Design of “parallel connection” chromophores could give a way of acquiring effective chromophores. The semiempirical method ZINDO was employed to study relationship between static first hyperpolarizabilities of “parallel connection” chromophores and the number of parallel nonconjugated N,N-dimethyl-4-nitroaniline (DMNA) units in the chromophore. The results show that the chromophore containing three parallel non-conjugated DMNA units exhibits the highest static first hyperpolarizability, which is 1.8 times that of chromophore DMNA. However, static first hyperpolarizabilities of the chromophores containing four or five DMNA units are very small. The absorption maximum wavelength () of “parallel connection” chromophores is remarkably shorter (34.9 nm–38.1 nm) than that of **1DMNA**. Therefore, the “parallel connection” chromophore containing three DMNA units would be an effective chromophore with a large first hyperpolarizability and a good optical transparency. It could give a useful suggestion for designing effective chromophores containing parallel non-conjugated D-*π*-A units.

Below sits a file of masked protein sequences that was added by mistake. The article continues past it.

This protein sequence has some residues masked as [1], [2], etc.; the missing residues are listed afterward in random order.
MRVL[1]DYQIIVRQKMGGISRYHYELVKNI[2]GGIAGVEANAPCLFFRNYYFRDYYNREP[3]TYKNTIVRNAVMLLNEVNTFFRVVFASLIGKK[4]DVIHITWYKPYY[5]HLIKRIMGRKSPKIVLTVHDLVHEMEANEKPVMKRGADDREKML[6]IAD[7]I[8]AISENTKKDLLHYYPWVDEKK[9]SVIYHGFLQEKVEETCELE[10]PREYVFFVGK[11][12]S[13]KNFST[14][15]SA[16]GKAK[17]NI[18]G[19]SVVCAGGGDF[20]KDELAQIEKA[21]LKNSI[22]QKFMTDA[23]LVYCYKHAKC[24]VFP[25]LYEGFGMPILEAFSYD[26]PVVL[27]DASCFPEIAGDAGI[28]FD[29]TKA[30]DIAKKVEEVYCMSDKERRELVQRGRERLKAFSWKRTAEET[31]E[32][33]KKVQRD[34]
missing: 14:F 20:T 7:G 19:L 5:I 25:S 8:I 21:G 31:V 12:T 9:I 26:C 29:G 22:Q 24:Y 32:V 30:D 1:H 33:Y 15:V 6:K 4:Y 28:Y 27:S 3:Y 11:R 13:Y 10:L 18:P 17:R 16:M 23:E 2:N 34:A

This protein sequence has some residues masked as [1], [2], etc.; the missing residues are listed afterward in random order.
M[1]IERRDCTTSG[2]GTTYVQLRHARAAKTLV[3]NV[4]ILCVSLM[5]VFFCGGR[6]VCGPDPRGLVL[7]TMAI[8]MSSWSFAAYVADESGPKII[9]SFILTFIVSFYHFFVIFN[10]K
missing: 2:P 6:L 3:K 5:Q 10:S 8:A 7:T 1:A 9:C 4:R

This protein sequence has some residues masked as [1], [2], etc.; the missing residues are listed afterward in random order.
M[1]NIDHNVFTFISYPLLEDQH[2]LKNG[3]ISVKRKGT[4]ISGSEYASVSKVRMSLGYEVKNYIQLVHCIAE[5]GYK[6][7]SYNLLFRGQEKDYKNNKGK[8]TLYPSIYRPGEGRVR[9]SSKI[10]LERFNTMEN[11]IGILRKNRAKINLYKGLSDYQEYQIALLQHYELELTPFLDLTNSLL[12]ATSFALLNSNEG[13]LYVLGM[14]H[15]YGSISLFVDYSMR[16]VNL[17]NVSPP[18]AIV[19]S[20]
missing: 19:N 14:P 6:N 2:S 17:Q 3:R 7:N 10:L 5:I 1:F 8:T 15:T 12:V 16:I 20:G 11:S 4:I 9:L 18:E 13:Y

#### 1. Introduction